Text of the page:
Indigenous

Remembering William Wuttunee: Cree lawyer was a trailblazer

William (Bill) Wuttunee left a trail that was both controversial and prescient. He was Western Canada’s first status Indian lawyer at a time when most reserves had no electricity, people lived in log homes and horses were the chief means of transportation.

First status Indian lawyer in Western Canada was 'man before his time,' says Doug Cuthand

William Wuttunee became western Canada’s first status Indian lawyer in 1954. (Nola Wuttunee/Facebook)

William (Bill) Wuttunee was a man before his time. He died Fri. Oct. 30, leaving a trail that was both controversial and prescient. 

Wuttunee was born May 8, 1928 on the Red Pheasant First Nation, located south of North Battleford, Sask. The reserve had a day school for the earlier grades but he had to attend residential school in Onion Lake to complete his high school.

He graduated from the University of Saskatchewan in 1954, becoming Western Canada's first status Indian lawyer at a time when most reserves had no electricity, people lived in log homes and horses were the chief means of transportation. His people were beginning a period of rapid change that would be for both better and worse.

Wuttunee was a family friend — our families are related, although distantly. He and my dad were contemporaries who worked together to lay the foundation for the modern Federation of Saskatchewan Indians. In 1956 the leaders gathered in Fort Qu'Appelle and developed the constitution and bylaws for the federation.

Later he would work on the national level and assist in the creation of the Native Council of Canada, which evolved into the Congress of Aboriginal Peoples.

In the early 1960s he decided to concentrate on his law career and he set up a law office in Calgary. For years he practised law, later setting up a branch office in Yellowknife.

I recall the Sarcee band owed a company money and Wuttunee sued Sarcee on behalf of that company. It was considered an act of betrayal at the time. But he showed that everyone had to pay their bills and First Nations couldn't hide behind the Indian Act.

Wuttunee was also a bit of a free thinker and he publicly disagreed with the Indian Association of Alberta, in particular the organization's leader, Harold Cardinal. He felt that too much emphasis was being placed on the treaties and not enough on individual initiative.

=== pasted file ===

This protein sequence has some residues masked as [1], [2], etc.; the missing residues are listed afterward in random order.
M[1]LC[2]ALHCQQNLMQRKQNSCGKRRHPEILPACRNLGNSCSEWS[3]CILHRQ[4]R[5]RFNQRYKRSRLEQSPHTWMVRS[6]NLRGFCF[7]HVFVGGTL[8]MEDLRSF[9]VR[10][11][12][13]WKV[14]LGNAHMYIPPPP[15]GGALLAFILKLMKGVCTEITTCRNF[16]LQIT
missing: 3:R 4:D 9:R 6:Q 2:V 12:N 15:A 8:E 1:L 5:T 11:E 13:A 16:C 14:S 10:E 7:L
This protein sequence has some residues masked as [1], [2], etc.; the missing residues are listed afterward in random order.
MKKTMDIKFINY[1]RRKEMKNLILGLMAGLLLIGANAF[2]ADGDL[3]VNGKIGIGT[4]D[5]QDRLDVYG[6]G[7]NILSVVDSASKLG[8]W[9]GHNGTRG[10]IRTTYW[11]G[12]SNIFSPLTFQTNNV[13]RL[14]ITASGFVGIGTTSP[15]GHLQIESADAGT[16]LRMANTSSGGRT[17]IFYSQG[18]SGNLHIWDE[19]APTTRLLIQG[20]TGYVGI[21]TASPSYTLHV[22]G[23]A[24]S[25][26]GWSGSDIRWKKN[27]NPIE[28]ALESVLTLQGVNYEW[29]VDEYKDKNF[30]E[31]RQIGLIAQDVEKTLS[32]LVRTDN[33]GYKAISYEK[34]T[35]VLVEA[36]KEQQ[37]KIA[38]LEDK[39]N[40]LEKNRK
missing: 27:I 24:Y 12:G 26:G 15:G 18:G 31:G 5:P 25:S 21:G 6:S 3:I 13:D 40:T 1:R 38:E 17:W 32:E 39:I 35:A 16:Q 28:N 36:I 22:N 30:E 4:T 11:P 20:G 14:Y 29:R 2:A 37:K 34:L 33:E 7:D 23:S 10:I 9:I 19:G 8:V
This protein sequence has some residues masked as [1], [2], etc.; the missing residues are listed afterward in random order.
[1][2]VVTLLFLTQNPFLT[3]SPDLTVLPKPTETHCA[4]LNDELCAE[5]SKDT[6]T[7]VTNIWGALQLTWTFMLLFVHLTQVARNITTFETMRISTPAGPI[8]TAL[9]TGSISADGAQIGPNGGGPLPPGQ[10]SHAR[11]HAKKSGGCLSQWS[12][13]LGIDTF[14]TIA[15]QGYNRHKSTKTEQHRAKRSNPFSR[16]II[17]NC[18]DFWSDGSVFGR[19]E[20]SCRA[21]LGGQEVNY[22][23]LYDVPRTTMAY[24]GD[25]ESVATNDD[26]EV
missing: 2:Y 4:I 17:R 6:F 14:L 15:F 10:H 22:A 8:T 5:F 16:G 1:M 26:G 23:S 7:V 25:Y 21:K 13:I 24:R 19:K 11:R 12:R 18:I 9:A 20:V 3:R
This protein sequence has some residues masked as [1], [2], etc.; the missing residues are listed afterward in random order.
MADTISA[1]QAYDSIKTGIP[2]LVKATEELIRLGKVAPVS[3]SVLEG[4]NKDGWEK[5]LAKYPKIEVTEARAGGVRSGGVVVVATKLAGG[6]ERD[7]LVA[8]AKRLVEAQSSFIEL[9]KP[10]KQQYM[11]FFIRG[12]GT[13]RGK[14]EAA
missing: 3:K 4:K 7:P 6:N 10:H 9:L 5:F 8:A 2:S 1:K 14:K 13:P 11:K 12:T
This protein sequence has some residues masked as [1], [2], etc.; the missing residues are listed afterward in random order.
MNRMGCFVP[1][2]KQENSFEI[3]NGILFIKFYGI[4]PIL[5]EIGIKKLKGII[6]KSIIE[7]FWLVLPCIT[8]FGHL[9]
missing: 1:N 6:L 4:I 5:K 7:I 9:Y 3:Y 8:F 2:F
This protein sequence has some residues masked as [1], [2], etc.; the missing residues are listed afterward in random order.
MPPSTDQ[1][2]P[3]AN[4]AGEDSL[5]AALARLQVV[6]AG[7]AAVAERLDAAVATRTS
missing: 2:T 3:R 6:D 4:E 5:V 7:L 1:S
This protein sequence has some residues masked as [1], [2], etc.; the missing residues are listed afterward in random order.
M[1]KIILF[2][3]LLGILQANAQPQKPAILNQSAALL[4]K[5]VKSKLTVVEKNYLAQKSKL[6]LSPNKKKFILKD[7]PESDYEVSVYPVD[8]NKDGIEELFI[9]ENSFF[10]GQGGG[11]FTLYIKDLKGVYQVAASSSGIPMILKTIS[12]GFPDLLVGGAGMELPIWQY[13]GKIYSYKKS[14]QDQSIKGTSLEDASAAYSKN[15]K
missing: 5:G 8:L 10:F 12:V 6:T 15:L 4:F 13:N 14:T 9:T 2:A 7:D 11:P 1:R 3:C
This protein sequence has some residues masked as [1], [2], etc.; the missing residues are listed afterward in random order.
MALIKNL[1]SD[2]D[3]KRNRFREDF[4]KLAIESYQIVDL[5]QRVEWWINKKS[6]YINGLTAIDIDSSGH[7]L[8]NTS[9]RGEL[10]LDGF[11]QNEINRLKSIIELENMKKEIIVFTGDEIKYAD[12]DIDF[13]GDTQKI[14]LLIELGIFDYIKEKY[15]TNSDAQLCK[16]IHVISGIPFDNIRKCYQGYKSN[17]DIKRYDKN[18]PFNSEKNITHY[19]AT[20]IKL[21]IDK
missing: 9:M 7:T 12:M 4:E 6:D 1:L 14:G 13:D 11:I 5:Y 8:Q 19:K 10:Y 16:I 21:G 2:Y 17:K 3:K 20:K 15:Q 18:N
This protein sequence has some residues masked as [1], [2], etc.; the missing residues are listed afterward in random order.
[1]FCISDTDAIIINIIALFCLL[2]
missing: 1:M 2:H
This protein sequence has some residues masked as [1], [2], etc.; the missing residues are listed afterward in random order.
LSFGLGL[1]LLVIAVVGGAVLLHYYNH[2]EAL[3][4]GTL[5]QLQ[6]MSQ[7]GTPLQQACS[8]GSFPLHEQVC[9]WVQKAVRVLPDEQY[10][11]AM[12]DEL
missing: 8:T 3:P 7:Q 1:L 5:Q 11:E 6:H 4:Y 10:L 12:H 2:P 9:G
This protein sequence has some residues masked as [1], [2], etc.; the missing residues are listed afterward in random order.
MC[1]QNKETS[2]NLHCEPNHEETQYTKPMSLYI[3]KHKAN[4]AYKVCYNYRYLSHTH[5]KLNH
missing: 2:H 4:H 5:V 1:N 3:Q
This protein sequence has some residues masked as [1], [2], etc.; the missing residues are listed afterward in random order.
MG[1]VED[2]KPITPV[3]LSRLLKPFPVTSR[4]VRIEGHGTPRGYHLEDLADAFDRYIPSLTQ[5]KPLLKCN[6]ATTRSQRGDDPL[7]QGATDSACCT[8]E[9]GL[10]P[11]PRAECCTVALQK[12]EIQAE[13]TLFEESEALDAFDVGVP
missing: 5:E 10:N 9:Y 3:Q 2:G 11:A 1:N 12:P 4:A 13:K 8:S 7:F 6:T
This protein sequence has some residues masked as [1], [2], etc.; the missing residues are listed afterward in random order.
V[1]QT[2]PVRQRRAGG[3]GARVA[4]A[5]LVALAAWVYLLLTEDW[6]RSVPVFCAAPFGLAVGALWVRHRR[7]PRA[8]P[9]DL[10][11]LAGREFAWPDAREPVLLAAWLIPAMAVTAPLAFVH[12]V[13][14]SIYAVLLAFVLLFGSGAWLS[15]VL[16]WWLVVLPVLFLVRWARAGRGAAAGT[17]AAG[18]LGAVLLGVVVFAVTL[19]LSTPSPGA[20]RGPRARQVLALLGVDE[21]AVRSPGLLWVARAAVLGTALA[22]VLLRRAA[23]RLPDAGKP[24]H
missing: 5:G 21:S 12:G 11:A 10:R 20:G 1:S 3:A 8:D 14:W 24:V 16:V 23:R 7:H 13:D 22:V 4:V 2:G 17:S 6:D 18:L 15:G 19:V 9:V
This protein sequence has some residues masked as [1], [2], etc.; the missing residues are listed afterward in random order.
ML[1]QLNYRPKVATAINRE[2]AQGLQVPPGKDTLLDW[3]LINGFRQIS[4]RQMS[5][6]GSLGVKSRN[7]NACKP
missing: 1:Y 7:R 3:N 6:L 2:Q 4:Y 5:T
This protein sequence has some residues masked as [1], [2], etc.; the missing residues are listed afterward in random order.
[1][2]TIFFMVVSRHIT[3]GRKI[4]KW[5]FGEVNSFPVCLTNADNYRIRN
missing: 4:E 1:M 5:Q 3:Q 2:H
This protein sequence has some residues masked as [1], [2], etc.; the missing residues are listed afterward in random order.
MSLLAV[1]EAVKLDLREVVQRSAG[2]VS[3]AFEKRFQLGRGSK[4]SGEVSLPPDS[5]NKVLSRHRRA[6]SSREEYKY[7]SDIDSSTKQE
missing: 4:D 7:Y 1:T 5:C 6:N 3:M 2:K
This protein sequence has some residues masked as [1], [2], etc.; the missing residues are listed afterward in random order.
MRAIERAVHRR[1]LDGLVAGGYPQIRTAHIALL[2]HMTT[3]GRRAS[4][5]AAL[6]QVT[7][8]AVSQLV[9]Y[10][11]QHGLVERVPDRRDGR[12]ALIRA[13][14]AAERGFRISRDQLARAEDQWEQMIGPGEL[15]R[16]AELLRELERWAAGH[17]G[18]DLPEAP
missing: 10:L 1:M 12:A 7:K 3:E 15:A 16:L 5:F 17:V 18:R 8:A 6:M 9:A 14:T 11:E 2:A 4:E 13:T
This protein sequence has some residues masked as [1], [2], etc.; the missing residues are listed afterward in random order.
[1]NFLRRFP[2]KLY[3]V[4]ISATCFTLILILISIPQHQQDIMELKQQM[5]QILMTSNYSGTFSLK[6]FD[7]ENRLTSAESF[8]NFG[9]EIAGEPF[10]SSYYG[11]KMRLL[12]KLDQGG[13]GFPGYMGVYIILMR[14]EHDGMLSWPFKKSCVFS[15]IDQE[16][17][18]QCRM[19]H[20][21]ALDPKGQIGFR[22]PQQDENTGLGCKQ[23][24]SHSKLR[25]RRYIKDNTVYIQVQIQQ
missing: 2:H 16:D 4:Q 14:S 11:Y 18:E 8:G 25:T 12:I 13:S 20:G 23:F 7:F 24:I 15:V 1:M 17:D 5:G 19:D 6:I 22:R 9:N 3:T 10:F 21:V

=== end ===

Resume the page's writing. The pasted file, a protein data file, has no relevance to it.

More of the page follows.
William Wuttunee was a strong proponent of integration. It was the topic of his book, Ruffled Feathers, published in 1971. (Bell Books)
He was a strong proponent of integration. It was the topic of his book, Ruffled Feathers, published in 1971. It was met with scorn and derision by First Nations leaders at the time.

In retrospect, differing points of view are needed for the creation of democratic First Nations communities. His book, though now largely forgotten, was a model for other writers who would speak their mind and be critical of their people.

Gradually he reunited with his people and became accepted by the younger generation. When the first group of aboriginal lawyers set up the indigenous bar association he was invited to join.

Later, when the Truth and Reconciliation Commission was set up, he played the role of elder advisor and was one of the architects of the process.

He told his story of his days at residential school and the brutality and pain that many students suffered. He spoke of experiences that he had previously not shared with his family.

By now his life had come full circle. He was respected for his work and acknowledged as a trailblazer. And he had seen the members of his profession grow to a community of over 2,000 indigenous lawyers. 

Bill Wuttunee died last Friday, at age 87, and began his next journey. 

About the Author

Doug Cuthand is an Indigenous affairs columnist, freelance journalist and filmmaker who lives in Saskatoon. He is a member of the Little Pine First Nation, Sask.